Wednesday, April 4, 2012

Shortening the lifetime...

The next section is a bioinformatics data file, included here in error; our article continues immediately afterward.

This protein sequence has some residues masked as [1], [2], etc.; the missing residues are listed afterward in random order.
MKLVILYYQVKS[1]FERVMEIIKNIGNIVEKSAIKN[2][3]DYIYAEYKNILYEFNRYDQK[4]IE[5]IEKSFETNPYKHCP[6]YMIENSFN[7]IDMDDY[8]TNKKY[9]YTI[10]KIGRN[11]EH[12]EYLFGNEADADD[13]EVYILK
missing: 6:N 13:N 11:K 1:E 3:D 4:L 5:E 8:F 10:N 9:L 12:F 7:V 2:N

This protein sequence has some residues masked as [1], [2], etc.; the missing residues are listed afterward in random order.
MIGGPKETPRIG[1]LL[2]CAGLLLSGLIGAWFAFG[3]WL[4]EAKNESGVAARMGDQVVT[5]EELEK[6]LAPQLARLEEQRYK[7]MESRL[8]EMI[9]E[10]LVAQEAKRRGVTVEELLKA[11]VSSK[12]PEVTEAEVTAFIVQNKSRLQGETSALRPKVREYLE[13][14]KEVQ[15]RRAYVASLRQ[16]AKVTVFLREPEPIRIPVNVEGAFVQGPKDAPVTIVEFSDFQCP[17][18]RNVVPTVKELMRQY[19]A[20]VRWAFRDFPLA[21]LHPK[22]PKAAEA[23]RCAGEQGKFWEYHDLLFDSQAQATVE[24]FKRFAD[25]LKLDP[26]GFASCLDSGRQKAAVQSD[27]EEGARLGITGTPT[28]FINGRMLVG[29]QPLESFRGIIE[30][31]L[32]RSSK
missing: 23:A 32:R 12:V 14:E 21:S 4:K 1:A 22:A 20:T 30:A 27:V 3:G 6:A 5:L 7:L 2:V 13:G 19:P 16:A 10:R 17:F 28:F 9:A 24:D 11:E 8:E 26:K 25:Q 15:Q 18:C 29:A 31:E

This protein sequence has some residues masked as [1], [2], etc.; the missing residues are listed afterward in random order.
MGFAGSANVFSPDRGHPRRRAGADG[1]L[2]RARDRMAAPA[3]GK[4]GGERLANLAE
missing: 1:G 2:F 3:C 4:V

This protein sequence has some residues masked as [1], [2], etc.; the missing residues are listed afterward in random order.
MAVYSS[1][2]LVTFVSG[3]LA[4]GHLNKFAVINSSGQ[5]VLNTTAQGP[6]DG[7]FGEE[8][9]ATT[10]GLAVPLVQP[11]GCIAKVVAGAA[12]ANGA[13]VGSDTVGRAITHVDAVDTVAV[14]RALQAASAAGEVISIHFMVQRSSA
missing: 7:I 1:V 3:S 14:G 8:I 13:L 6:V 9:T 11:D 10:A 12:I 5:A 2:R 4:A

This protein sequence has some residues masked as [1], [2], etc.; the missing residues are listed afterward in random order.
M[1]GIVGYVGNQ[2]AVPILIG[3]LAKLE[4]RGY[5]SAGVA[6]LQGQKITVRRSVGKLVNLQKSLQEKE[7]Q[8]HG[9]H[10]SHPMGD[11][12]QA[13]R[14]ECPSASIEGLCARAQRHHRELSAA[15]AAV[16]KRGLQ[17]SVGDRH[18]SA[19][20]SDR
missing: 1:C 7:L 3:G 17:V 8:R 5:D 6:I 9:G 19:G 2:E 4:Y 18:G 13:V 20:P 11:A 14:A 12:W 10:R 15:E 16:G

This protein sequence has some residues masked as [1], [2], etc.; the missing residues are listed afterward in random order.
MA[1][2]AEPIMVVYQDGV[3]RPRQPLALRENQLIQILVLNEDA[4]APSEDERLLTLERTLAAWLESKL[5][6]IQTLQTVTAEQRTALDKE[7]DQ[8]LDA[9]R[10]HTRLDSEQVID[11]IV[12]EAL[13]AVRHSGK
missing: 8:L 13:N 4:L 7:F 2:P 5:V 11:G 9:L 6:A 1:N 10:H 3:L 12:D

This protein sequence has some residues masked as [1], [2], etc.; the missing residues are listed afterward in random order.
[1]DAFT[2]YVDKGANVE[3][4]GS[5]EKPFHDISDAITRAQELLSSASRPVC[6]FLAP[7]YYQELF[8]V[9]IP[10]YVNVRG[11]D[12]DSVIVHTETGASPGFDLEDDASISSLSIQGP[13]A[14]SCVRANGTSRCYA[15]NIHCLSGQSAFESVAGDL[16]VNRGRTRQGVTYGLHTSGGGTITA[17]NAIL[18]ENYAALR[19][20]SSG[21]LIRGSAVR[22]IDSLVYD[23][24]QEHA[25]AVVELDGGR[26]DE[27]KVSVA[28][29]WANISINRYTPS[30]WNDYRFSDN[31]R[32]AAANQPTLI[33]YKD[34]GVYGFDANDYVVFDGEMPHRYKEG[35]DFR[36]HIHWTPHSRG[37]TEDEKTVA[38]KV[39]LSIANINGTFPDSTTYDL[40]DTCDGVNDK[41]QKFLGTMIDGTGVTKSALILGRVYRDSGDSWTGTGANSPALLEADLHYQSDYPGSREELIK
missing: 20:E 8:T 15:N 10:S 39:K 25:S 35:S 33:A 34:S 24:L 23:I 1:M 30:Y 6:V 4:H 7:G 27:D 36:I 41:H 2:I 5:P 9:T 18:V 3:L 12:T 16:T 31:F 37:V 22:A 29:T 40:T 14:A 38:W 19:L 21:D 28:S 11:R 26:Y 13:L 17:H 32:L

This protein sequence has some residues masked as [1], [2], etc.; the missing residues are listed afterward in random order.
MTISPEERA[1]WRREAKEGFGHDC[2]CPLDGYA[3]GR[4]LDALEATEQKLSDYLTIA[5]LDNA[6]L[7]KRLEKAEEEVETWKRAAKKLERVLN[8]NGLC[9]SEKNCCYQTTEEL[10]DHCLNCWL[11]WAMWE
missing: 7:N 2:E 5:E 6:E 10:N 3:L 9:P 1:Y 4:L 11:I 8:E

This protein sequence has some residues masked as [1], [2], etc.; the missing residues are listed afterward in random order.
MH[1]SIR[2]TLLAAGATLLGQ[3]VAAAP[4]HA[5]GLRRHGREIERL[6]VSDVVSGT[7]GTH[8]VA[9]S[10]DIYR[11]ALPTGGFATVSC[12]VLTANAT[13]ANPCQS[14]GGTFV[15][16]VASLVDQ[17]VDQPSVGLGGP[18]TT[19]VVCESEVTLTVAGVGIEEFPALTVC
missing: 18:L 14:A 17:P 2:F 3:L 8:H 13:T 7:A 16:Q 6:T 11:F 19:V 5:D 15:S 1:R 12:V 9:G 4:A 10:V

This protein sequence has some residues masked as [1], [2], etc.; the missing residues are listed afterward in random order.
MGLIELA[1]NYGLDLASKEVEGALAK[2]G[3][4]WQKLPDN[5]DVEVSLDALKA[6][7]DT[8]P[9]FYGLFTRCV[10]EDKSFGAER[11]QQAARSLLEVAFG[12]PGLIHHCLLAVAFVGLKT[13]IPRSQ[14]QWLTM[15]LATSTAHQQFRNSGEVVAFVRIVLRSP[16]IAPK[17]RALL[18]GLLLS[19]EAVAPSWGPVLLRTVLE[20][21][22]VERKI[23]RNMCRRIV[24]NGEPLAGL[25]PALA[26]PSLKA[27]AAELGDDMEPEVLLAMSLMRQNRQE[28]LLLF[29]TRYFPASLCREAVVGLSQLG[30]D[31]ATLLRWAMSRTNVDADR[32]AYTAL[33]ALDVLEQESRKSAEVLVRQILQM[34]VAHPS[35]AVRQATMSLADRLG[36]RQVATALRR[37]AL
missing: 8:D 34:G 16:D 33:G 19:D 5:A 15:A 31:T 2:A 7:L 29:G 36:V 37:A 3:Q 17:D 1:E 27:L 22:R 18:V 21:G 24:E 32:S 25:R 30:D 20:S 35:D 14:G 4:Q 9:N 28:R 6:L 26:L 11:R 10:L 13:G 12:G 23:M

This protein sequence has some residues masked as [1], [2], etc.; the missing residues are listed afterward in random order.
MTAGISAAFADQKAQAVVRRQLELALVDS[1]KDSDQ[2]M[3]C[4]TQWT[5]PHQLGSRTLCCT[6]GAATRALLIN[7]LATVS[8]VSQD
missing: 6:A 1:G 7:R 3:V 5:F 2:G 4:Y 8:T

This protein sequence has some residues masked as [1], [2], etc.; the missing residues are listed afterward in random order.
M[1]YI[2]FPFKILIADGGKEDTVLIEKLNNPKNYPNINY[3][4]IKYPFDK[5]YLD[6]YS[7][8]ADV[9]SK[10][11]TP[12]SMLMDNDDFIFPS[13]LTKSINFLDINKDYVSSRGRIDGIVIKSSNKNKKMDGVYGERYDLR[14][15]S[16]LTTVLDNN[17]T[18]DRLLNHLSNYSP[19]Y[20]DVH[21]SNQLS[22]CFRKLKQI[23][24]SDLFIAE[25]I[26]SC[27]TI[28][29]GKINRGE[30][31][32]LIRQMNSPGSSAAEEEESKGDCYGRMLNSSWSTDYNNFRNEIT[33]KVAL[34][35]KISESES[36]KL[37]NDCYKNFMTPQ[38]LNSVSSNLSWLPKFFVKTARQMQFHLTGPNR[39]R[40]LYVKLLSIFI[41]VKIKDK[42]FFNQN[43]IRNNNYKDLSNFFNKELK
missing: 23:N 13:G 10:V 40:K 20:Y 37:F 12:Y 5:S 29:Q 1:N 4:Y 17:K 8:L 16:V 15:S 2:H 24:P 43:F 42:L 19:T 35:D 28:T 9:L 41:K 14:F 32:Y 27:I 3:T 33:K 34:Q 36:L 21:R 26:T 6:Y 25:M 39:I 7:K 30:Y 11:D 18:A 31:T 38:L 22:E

Automotive Tip of the Month: Since clearly I can't keep up with every week ;). Lifetime fluids - anything but. A lot of the newer cars come with what the manufacturers call lifetime fluids. The joke among car nuts is that they are lifetime fluids because when the parts associated break, then you change the fluids thus it lasted the lifetime. For example, BMW claims their transmission and rear-end oils are lifetime. If you really let them go much over the 60-100k part failures increase in those areas. Lifetime fluids are better thought of as extended service. So instead of every 30-50k changing them, you should change them every 60-100k. More if you can afford to do so. In other words, in this case, just because the factory says it is okay doesn't mean it really is. This is showing up on oil changes as well. Many manufacturers (BMW among them!) are starting to go to very long service intervals on the oil (some up to 30k!!). While it is justifiable under certain circumstances, and the car can sometimes handle it, why would you really take the risk on something that typically costs you less than 100-200 a year to do regularly? One engine component failure and you'll have more than paid for anything you saved. And I don't mean big things like bearings, pistons, rods, etc. Often sensors (like a cam sensor) will fail because of the buildup of gunk on the sensor, if the oil was changed more regularly it wouldn't happen. I've seen it happen on PCV valves as well. The manufacturers started doing this because for lease and new car owners and those with service included during the first few years it increases customer satisfaction and lowers dealership overhead for those cars. So it is a win for the dealer and in some ways the first owner. Everybody down the line after loses though! When it comes to vehicles, being proactive and doing more than the recommended maintenance often pays off in the end.

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